Students learning in an academy classroom taught by Jeb Dickerson
This article was originally written by Phillip Molnar of the San Diego Union Tribune.

The Original Article can be found HERE.

The San Diego County unemployment rate rose 0.1 percent in October as the summer tourism season continued to wind down, but those job losses were partially offset by gains in education.

The San Diego region added 29,500 jobs from October last year, bringing the unemployment rate to 4.8 percent, up from a revised 4.7 percent in September, state officials said Friday. The county continued to have a better unemployment rate than California as a whole, which was 5.3 percent. Nationwide unemployment was at 4.7 percent. 

The biggest growth last month in the county came from the addition of 6,700 government jobs, almost entirely for education. At the same time, 5,300 jobs in the leisure and hospitality sector were lost.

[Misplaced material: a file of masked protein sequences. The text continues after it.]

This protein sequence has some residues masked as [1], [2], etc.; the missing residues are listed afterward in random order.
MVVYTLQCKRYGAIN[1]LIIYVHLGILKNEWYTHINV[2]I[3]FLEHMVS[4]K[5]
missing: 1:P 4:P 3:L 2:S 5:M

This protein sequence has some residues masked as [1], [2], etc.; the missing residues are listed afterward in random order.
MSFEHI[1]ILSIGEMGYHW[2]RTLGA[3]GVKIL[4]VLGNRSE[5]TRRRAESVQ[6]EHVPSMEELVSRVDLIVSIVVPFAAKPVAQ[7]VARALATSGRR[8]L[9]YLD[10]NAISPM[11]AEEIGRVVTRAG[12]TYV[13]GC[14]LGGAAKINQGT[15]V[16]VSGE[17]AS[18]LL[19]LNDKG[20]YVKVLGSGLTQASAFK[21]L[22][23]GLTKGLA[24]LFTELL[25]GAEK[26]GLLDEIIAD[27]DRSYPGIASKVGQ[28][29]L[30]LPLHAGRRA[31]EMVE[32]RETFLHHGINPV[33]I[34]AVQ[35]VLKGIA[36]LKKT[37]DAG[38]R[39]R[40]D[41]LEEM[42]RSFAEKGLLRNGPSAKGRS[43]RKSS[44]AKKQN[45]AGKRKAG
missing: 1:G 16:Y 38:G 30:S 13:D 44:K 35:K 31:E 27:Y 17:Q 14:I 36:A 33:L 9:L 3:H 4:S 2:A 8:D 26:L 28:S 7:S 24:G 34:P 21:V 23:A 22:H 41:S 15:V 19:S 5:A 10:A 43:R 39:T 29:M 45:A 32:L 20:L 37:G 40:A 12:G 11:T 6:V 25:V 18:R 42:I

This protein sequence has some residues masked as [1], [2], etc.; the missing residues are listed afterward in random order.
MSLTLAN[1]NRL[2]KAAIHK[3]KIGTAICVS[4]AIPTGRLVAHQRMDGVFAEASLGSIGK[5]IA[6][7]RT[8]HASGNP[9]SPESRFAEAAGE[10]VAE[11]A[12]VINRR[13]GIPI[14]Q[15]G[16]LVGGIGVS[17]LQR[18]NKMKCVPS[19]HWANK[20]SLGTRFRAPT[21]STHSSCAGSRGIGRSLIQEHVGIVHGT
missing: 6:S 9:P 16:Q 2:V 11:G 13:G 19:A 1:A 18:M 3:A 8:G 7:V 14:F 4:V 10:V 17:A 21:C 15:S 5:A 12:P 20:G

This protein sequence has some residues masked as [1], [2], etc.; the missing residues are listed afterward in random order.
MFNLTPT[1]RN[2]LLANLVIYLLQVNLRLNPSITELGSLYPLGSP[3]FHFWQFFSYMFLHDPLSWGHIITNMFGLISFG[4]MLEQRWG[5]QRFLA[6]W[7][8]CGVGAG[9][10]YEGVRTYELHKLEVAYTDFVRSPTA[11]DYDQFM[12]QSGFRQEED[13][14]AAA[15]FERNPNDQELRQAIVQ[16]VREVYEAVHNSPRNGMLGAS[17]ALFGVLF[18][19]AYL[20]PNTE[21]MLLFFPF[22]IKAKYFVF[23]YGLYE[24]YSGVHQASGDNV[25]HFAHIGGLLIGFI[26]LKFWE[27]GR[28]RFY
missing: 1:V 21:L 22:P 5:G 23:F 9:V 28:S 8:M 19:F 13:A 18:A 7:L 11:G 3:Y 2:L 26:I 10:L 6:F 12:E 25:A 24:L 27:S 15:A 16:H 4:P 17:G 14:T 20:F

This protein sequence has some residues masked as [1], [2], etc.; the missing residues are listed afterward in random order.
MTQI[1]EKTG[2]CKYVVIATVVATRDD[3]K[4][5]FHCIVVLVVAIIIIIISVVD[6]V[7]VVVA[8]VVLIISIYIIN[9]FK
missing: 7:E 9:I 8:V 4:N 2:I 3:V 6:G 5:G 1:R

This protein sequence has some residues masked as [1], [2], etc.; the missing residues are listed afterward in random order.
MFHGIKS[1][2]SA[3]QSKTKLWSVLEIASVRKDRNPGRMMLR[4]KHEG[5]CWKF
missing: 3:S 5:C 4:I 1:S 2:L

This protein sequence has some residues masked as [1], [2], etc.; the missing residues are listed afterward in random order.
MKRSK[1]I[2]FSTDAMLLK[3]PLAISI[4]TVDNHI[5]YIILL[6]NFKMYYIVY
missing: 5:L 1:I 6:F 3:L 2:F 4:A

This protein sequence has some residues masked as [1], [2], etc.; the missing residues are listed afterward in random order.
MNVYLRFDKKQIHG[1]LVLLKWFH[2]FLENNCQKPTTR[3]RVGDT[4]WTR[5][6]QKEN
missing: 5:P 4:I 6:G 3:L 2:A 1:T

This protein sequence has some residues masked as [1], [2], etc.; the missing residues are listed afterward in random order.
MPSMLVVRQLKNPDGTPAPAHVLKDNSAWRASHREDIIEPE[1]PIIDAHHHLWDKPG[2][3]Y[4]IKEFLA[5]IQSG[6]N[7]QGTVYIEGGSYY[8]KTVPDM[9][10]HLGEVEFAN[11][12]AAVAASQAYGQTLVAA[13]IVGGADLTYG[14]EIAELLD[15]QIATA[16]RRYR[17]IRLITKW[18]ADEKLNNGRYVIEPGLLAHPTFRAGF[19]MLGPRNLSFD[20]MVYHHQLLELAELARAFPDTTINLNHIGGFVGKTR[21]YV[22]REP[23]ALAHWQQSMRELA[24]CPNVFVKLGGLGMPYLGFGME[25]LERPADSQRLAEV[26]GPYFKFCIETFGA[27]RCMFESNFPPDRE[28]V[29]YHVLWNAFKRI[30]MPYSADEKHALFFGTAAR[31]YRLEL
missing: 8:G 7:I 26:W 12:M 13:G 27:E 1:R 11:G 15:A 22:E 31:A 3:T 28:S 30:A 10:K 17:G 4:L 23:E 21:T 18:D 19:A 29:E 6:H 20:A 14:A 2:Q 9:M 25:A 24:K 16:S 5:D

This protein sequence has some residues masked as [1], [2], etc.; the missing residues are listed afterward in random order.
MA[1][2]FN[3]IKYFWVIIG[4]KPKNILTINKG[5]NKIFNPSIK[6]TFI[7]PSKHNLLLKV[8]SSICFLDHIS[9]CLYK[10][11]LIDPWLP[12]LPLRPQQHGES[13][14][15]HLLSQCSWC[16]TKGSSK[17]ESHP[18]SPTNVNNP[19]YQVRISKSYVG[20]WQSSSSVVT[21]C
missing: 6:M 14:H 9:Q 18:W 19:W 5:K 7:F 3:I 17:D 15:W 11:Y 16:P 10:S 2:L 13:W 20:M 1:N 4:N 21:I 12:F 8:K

Concerning to analysts, the year-over-year job growth has slowed considerably since the beginning of the year when San Diego County was adding roughly 40,000 jobs. 

However, there are signs consumer confidence is up with the addition of 2,500 retail jobs in October. Other industries that experienced growth were construction (1,900 jobs), financial activities (1,100) and other services (700 jobs).

Lynn Reaser, chief economist for the Fermanian Business & Economic Institute at Point Loma Nazarene University, said the seasonally adjusted unemployment rate was 4.7 percent.

“San Diego’s job market held its own in October in the face of uncertainty prior to the election,” she said. 

Following Donald Trump’s victory in the presidential election, Reaser said business confidence was on the rise because of an optimism about tax cuts and less regulation — which could possibly increase job gains.

No industry sectors in San Diego County lost jobs in the last 12 months, but mining and longing, as well as manufacturing, did not gain any. 

California grew at a rate of 2.4 percent faster than the nation’s 1.7 percent rate of job growth in October.